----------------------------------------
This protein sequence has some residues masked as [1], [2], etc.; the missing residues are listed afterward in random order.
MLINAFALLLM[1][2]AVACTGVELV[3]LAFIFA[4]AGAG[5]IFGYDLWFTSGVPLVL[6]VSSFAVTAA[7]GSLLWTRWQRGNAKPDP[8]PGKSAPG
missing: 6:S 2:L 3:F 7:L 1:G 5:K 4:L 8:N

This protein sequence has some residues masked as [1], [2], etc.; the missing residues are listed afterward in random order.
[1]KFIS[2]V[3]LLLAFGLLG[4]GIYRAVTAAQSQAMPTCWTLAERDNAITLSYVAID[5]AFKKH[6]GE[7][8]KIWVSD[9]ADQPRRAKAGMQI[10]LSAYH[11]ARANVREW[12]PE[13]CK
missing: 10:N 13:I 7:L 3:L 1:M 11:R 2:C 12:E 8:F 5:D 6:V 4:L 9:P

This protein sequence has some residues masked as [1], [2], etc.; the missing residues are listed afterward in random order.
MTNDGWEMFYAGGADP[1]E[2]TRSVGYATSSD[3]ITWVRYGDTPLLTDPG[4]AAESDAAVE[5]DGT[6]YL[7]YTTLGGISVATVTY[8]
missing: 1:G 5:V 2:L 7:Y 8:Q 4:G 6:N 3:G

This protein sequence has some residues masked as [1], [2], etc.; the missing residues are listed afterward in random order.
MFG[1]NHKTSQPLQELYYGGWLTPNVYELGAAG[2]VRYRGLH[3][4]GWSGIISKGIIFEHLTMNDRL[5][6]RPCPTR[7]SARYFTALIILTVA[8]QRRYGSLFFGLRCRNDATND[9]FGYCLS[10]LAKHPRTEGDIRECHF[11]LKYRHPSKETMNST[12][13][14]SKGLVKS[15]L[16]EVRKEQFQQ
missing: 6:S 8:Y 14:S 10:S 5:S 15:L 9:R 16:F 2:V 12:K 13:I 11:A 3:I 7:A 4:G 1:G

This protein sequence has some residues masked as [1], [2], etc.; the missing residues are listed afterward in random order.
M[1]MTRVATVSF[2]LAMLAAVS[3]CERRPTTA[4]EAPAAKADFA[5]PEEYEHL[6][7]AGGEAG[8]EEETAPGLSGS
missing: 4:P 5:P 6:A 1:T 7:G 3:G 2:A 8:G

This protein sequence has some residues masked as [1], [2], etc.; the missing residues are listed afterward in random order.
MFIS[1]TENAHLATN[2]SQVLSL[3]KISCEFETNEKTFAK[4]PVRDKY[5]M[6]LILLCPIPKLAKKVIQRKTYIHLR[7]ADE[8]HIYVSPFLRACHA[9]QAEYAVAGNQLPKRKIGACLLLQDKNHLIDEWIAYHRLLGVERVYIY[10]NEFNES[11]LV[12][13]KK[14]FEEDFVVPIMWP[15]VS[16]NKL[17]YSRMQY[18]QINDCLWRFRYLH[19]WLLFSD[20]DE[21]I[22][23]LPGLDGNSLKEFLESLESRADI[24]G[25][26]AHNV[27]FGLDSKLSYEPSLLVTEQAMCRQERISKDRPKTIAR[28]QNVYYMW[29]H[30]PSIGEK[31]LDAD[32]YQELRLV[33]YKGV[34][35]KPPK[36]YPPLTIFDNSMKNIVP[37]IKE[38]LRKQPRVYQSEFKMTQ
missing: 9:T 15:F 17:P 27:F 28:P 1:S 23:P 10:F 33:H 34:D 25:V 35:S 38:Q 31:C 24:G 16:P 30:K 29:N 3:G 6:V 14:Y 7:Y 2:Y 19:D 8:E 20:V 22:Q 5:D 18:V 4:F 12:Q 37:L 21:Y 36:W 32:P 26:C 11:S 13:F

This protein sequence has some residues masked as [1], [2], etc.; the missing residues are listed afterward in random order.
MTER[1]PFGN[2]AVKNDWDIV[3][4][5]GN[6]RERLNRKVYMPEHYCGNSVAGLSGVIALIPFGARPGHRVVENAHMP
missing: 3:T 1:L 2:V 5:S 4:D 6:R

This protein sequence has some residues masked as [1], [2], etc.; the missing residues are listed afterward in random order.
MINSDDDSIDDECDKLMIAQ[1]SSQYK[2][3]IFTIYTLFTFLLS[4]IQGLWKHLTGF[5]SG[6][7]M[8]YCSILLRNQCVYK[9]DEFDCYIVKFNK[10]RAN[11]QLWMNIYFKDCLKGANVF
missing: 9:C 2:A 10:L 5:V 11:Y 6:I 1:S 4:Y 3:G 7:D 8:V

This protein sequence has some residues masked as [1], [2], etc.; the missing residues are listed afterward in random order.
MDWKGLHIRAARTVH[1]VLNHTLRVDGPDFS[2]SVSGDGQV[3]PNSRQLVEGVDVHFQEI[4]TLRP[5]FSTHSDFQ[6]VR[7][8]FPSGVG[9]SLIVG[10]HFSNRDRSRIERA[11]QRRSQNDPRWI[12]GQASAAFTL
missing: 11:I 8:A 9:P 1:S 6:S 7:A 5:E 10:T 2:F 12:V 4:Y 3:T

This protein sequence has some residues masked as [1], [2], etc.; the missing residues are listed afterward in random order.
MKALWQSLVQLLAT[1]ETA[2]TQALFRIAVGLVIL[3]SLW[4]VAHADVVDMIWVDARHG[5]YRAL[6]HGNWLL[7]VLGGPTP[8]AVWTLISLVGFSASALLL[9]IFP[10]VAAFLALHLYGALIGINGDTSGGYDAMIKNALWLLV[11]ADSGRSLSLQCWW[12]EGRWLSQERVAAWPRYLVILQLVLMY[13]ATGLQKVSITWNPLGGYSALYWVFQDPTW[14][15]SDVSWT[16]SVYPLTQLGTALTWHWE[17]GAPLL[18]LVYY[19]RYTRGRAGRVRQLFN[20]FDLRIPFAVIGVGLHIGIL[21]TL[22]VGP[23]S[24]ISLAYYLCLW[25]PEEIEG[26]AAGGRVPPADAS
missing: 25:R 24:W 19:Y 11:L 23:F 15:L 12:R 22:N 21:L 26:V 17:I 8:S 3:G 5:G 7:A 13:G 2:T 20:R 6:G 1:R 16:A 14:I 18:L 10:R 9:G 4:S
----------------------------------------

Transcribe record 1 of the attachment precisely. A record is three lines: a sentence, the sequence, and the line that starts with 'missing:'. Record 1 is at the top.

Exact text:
This protein sequence has some residues masked as [1], [2], etc.; the missing residues are listed afterward in random order.
MLINAFALLLM[1][2]AVACTGVELV[3]LAFIFA[4]AGAG[5]IFGYDLWFTSGVPLVL[6]VSSFAVTAA[7]GSLLWTRWQRGNAKPDP[8]PGKSAPG
missing: 6:S 2:L 3:F 7:L 1:G 5:K 4:L 8:N